All very best regards, too often many guys steer clear of these kinds of theories, and I have run into lots of heavy flak for Masonic suggestions,
even without UFO embellishent!!! LOL! You're great Manolo!!

All very best regards,
Jim
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Old 16th February 2010, 06:07 AM   #8
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Hi All,

As Jim says, the talismanic/cabbalistic symbols often appear on Solingen blades of the 18th century. They often have an eastern theme, eg Turk's head, eastern tent, etc, as "the east" symbolised magic and mysticism in those supersticious times. The arm with sword emeging from a cloud has often been interpreted as the arm/sword of Allah (depictions of the face of Allah of course being blasphemous)

Richard
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Old 16th February 2010, 10:00 AM   #9
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Thanks Richard and Jim,

That symbol always has had a certain islamic (hungarian, turkish......) feel to it, at least to me.

It sounds very logical that we incorporated and christianized that symbol, just like we once did the jihad.

Best

M

Quote:
Originally Posted by Richard
Hi All,

As Jim says, the talismanic/cabbalistic symbols often appear on Solingen blades of the 18th century. They often have an eastern theme, eg Turk's head, eastern tent, etc, as "the east" symbolised magic and mysticism in those supersticious times. The arm with sword emeging from a cloud has often been interpreted as the arm/sword of Allah (depictions of the face of Allah of course being blasphemous)

Richard
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Old 16th February 2010, 04:44 PM   #10
fernando
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Gentlemen,
I don't have the slightest problem in bowing before the supremacy of your knowledge.
Many thanks to our esteemed "Jimpedia". After such great analizis, i wouldn't dream of considering for the slightest moment that, the assembly of these hilt and blade, were invented by the seller to better dispatch the set to a naive client .
I have been focusing on all the symbols, trying to figure out differences and their possible interpretations.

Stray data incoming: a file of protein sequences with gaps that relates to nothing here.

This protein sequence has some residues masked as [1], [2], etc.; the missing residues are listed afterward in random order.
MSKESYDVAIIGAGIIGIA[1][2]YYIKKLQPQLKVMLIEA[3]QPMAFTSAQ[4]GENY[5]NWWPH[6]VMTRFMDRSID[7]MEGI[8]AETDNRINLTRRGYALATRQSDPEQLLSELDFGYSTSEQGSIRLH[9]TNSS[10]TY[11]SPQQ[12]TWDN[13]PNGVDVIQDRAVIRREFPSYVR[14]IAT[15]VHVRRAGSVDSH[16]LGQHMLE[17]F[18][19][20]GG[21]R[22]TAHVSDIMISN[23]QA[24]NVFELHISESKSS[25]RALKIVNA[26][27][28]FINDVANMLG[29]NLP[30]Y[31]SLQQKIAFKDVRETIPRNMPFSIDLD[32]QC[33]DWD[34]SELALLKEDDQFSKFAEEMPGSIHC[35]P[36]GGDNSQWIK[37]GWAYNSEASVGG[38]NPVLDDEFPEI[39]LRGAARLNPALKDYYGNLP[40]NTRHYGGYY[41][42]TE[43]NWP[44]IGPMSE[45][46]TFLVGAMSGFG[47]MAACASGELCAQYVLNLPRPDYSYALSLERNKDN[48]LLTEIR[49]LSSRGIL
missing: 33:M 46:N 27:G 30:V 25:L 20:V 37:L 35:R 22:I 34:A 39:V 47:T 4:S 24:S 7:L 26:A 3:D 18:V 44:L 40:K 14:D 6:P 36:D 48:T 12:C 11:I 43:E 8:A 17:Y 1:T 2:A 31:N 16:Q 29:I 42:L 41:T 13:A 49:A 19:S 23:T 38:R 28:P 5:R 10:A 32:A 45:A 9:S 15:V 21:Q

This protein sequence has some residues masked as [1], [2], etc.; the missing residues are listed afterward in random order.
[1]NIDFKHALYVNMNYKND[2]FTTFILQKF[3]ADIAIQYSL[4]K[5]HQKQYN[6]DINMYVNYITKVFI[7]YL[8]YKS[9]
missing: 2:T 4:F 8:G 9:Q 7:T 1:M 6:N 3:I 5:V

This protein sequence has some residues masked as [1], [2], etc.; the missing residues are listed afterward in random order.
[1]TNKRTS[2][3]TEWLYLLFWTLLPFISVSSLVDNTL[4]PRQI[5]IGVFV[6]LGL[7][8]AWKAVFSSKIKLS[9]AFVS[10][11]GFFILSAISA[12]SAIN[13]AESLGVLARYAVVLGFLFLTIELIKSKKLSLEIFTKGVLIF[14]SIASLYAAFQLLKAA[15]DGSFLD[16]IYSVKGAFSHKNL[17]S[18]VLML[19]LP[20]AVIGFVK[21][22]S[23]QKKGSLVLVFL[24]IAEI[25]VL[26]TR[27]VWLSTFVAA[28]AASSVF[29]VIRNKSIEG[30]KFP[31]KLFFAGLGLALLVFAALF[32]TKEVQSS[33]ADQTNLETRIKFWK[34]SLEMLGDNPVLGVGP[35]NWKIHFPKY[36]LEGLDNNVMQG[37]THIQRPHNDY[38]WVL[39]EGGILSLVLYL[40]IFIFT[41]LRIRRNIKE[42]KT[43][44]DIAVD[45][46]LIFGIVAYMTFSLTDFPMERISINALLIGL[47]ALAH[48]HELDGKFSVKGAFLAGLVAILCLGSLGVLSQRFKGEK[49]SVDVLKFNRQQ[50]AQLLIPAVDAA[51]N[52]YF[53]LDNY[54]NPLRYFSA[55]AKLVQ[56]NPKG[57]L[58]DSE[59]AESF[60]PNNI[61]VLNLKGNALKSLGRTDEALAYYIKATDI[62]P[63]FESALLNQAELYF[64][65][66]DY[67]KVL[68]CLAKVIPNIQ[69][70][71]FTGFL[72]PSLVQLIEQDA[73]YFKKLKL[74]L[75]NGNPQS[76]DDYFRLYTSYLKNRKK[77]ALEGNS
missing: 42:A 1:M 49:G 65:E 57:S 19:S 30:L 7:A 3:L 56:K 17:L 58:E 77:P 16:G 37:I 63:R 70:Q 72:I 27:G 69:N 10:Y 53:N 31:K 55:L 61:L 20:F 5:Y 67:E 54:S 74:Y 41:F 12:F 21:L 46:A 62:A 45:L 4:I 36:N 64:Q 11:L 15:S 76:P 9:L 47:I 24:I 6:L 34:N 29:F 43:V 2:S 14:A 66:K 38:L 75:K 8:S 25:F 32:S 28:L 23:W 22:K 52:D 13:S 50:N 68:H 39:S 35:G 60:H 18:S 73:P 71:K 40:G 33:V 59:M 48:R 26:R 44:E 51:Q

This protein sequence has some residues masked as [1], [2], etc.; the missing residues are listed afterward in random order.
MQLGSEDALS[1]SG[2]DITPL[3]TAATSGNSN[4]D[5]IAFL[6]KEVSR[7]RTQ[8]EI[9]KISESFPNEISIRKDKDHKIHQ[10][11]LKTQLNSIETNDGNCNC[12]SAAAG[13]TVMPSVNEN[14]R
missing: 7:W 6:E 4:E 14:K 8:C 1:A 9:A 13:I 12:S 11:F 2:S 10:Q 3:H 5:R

No doubt the martial items are there: the drum is clear, some poles that could be spears or flag staffs? ... even a cannon, if i am not fanthasizing; this overlaped by the cloud armed sword. Certainly i agree with the Islamic manner of it, both because the scimitar look of the sword, as for the solution of avoiding Alah to be depicted, assuming the attributed symbolism is correct.
Worthy of note is the counterposition provided by the guys situated in top whom, judging by the wings, leave no doubt that they are angels; and for the first time i discern differences between depiction on either blade side. One angel has his mouth turned down, as if he was in a bad mood, while the other is clearly showing his teeth in a naughty smile.
Symbolic meanning or the the engraver having some fun?
Fernando

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Old 16th February 2010, 05:47 PM   #11
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Thank you Richard for the supportive note and good observations on the use of this symbolic image on these blades.
Good observations Manolo, along with Richard, this symbol does seem to have an 'oriental' element to it at times, especially with the scimitar type sword. It is important to note that from the times of the crusades and into the Renaissance period, there was a distinct melding of styles and forms from the Ottomans into Eastern Europe. The adoption of exotic weapon influences by European military officers was not at all unusual, and the employing of such exotica to sword blades may or may not have had deeper symbolic associations. It is hard to imagine what may have been intended temporally by the engravers, however it is well known that a certain wry wit was often present, with certain inuendos deliberately applied. This same deeper symbolic application is well known by students of fine arts in the study of paintings, especially those of the masters.

With that being the case Fernando, its hard to say about the very astute observations you have noted, but they surely seem well placed .
As for the deliberate joining of blade to hilt for sale to a naieve collector, I think such things are always in the back of our minds. However, in this venue we are simply assessing weapons from photographic evidence, and all we can do is surmise why a weapon may seem to have incongruent elements. It is well known that weapons in thier working lives were often refurbished and repaired. There are many well established instances of heirloom blades used in more modern mount; obviously trade blades mounted in local hilt forms with ethnographic forms; use of 'exotic' weapon elements along with standard military forms such as seen in the British Raj and ceremonial or presentation weapons specially mounted.
The only way we can actually establish accurate viability in assessment is of course with hands on handlng to closely examine the weapon, otherwise here I am inclined to offer optimistic observations based on what can be seen in photos I always hope for the best.

I think your idea about the use of the longer blade for potentially threatening situations makes sense, and as I noted, the 'fancy' hilt would not detract from the deadly viability of this blade as circumstances arose. This would have been very much the case if an officer had assumed a certain reputation as a 'duellist'. These much romaticized figures were of course very much present, so it seems feasible idea.

All very best regards,
Jim